BEIJING -- Zhang Wanquan, a driver living in Shanghai, arrived in Beijing alone by train Sunday morning. He took a taxi to the National Fencing Hall where the Paralympic wheelchair fencing was held.
His son Zhang Lei, was in the Hall, winning the gold medal in the men`s foil Category A later in the afternoon, without knowing his father had stayed in auditorium whole day to witness his glory.
China`s Zhang Lei (L) competes against China`s Ye Ruyi during their men`s individual foil category A wheelchair fencing`s final at the Beijing 2008 Paralympic Games September 14, 2008. [Agencies]
"Lei doesn`t know I was here. I am afraid I`ll give him too much pressure to affect his performance if he knows," explained the 54-year-old Zhang.
Lei, silver medallist at the Athens 2004 Paralympic Games, was beaten by his compatriot Ye Ruyi, sixth place winner in the world championships in 2006, to win the silver with a result of 15-12.
"Lei is always eager to win. Last time in Athens, after losing in the final, he sat alone for a long while swearing to win the gold in 2008," told Zhang.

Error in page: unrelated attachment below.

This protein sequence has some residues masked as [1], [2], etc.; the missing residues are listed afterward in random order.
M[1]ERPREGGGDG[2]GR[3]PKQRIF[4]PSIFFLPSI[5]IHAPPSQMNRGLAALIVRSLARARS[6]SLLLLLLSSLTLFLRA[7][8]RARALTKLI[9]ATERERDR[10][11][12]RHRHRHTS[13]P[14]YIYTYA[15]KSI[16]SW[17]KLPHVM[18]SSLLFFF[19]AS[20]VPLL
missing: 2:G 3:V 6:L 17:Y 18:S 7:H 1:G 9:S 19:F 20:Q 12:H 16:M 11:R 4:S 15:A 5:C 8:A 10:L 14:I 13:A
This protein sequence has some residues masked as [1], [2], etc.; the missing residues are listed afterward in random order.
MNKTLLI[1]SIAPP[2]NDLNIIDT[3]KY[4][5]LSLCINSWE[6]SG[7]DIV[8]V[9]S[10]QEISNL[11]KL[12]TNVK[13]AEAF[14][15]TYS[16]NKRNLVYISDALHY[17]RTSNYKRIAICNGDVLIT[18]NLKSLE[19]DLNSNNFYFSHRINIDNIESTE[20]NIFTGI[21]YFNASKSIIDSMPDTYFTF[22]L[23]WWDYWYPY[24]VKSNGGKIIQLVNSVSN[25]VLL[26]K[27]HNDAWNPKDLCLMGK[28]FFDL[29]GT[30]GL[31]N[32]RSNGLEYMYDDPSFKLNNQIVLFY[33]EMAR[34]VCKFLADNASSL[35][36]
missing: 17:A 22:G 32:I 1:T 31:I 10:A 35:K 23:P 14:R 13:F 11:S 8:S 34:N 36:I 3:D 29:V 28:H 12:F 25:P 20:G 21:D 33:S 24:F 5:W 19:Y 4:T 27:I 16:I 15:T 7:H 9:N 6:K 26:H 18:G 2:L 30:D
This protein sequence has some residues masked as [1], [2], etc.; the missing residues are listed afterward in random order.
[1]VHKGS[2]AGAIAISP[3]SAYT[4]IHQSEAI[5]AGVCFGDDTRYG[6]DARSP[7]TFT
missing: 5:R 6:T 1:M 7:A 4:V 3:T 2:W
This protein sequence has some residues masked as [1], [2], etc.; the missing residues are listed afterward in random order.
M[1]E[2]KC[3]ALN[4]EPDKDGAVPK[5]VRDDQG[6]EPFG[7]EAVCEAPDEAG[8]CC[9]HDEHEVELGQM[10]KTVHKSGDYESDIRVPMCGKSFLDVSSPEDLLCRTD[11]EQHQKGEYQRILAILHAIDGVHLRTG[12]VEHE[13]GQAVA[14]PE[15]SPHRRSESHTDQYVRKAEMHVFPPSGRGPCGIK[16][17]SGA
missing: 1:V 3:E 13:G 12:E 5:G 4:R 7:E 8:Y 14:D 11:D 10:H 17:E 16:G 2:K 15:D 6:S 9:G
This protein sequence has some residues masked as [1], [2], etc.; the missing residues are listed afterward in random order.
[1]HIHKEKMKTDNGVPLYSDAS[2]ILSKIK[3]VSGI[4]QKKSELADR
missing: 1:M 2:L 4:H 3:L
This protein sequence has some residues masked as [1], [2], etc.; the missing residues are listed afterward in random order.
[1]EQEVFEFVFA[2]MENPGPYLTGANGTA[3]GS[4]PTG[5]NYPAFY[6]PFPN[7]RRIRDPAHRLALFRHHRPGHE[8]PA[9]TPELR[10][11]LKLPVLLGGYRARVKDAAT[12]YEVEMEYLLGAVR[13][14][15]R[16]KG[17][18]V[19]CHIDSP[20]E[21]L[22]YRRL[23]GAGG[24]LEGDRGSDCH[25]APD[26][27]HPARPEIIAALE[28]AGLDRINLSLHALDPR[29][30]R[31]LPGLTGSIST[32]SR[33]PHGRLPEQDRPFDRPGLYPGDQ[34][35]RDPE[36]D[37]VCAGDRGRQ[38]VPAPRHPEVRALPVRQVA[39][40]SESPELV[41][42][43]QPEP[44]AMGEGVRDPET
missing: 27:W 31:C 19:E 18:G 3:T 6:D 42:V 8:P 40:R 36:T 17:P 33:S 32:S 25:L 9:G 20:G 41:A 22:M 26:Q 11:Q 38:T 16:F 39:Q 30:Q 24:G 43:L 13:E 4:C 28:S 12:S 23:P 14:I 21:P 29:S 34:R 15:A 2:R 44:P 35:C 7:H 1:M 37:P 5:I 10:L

"It is a pity that he lost in the final, but I am still very proud of him."
The father know his son well and promised his son not to come Beijing, but meanwhile he bought secretly two tickets of the Paralympic wheelchair fencing, one for Sunday`s foil event and another for next Monday`s epee event which Lei also involved in.
When watching his son`s competition, Zhang was very cautious not let his son notice him. When Lei turned his eyes to the auditorium, Zhang immediately turned his head with hands covering his face.
"I booked the tickets on the internet and took train to get the tickets in Beijing. People asked me why I took much time and money to do that, I told them with pride that I would go to Beijing to see my son competing at Paralympics," Zhang said.
According to China`s policy, Zhang could have one more child because of Lei`s disability of Poliomyelitis, but he did not do that.
"Lei is my only child and my most precious gift given by God," he said.
Lei started to practicing wheelchair fencing in 2001. At first his interest was in the wheelchair basketball, but the coaches in Shanghai thought he had the talent in wheelchair fencing.
"The foil is his strongest event, and I hope my son can do his best in the epee event too," Zhang said.
Wheelchair fencing competition, slated for September 14-17 at the Beijing Paralympics, attracted 88 players including 60 men and 24 women from 19 countries and regions.
Athletes who use wheelchairs are eligible to compete in wheelchair fencing in which the competition is static. The wheelchairs are fixed in place to the ground by metal frames and the chair is preferably clamped to both sides of the frame to keep the chair from tipping.